Now that you have the necessary supplies, the question of how to get oil stains out of concrete remains.
Here are a few steps to remove those pesky oil stains from your driveway, paving the way for a cleaner, more appealing curb appeal for your home.
1. Prepare the area
Remove any outdoor furniture, plants, toys, or other items during the cleaning process. Remove stones, leaves, and other debris with a utility broom or a leaf blower.
2. Cover the affected area with cat litter or baking soda
For new stains, use old rags to absorb excess oil before soaking in cat litter or baking soda for 20-30 minutes or overnight for larger oil spills.
3. Apply a degreaser
Put a generous amount of degreaser on the affected areas and allow it to sit for 5 to 10 minutes.
Then, scrub the stain in a circular motion with a heavy-duty brush to distribute the product. This step ensures that the oil and grease break down for easier cleaning.
4. Apply a cleaning soap
Apply soap for 5 to 10 minutes, depending on the stain, using regular concrete and driveway soap or Dawn dishwashing soap. If your soap is concentrated, make sure you dilute it.
5. Pressure wash the area
Start by rinsing the area with your pressure washer.
We recommend starting with a 25-degree or 15-degree nozzle. Maintain a safe distance of about 12 inches from the surface.
If you need to clean the entire driveway, you can do so in this step. Read our article on how to clean a driveway with a pressure washer to learn more.
6. Seal the area
A sealant protects your driveway from future stains by adding an extra layer of protection. Apply this to make your next cleaning much more manageable.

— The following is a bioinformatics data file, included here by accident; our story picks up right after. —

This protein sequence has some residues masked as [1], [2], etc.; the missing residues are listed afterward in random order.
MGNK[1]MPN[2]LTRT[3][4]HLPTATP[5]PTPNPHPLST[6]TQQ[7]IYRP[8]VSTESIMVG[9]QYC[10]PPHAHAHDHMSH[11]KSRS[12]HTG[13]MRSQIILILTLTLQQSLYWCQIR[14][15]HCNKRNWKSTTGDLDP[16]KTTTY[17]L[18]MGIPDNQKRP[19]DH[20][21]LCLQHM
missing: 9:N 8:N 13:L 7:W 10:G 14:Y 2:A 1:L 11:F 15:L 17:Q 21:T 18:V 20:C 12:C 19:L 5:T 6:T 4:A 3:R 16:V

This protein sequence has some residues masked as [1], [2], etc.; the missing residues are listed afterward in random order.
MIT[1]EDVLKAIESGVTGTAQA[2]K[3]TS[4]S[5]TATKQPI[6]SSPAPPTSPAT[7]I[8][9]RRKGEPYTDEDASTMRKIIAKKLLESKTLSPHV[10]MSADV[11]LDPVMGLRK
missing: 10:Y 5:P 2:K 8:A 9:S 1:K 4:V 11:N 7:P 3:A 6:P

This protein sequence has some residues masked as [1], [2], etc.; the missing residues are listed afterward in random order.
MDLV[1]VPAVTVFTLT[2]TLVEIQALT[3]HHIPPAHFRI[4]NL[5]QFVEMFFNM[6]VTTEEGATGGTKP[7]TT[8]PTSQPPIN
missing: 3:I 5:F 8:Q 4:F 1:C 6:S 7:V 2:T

Tips and safety considerations
Remember these tips and tricks before starting.
Use the correct nozzle
We know you’re desperate to remove the stain, and you might be tempted to use the highest-pressure nozzle. But, unfortunately, this will damage your surface.
Always begin with the lowest-pressure nozzle and work your way up. We recommend starting with a 25-degree or 15-degree nozzle.
Don’t get too close
We recommend starting with a 12-inch distance from the surface. Then, if necessary, you can gradually get closer.
Pro tip: Make sure you won’t damage the surface by testing your nozzle and distance on a smaller area.
Use driveway-safe cleaning products
Use safe products for concrete, asphalt, and other driveway surfaces. Using harsh chemicals and cleaning agents may damage the surface.
Frequently asked questions
Here are some frequently asked questions people have when removing oil stains from their driveway.
If you have a question that isn’t answered here, please contact us, and someone from our team will get back to you.
Does Coke get oil off the driveway?
Coke can get oil off your driveway because it contains citric acid, which can break down motor oil, grease, and even rust stains on some surfaces.
Does WD 40 remove oil from the driveway?
Yes, you can remove oil from your driveway with WD-40. Use it like a regular degreaser, and if necessary, scrub the surface with a brush to allow the product to dissolve the stain.
Will Dawn dish soap get oil out of concrete?
Yes, Dawn dish soap is a versatile product that works well as a degreaser, removing oil from concrete.
Will bleach remove oil stains from a driveway?
Bleach is a strong chemical that removes oil stains and other types of dirt, but it must be used cautiously and disposed of correctly to avoid causing damage to other living things and waterways.
Does CLR remove oil stains from concrete?
CLR is a powerful degreaser that can remove oil stains from concrete- this is most effective for spot treatment.
Can I use CLR in a pressure washer?
We do not recommend using CLR in a pressure washer because it may cause damage to certain parts of the machine. Instead, only use pressure-washer-safe cleaning products.
Oil stains on your driveway can be challenging to remove, but with a pressure washer, effective cleaning products, and plenty of patience, you’ll be able to clean them better and faster.
Don’t be too hard on yourself if the stains still don’t come out after you’ve followed all these steps!
Sometimes you just have to do it again, and if the stains remain, consider hiring a local driveway cleaning servicer to do the job. If you’re reading from Washington State, reach out and let’s chat.
Thanks for reading!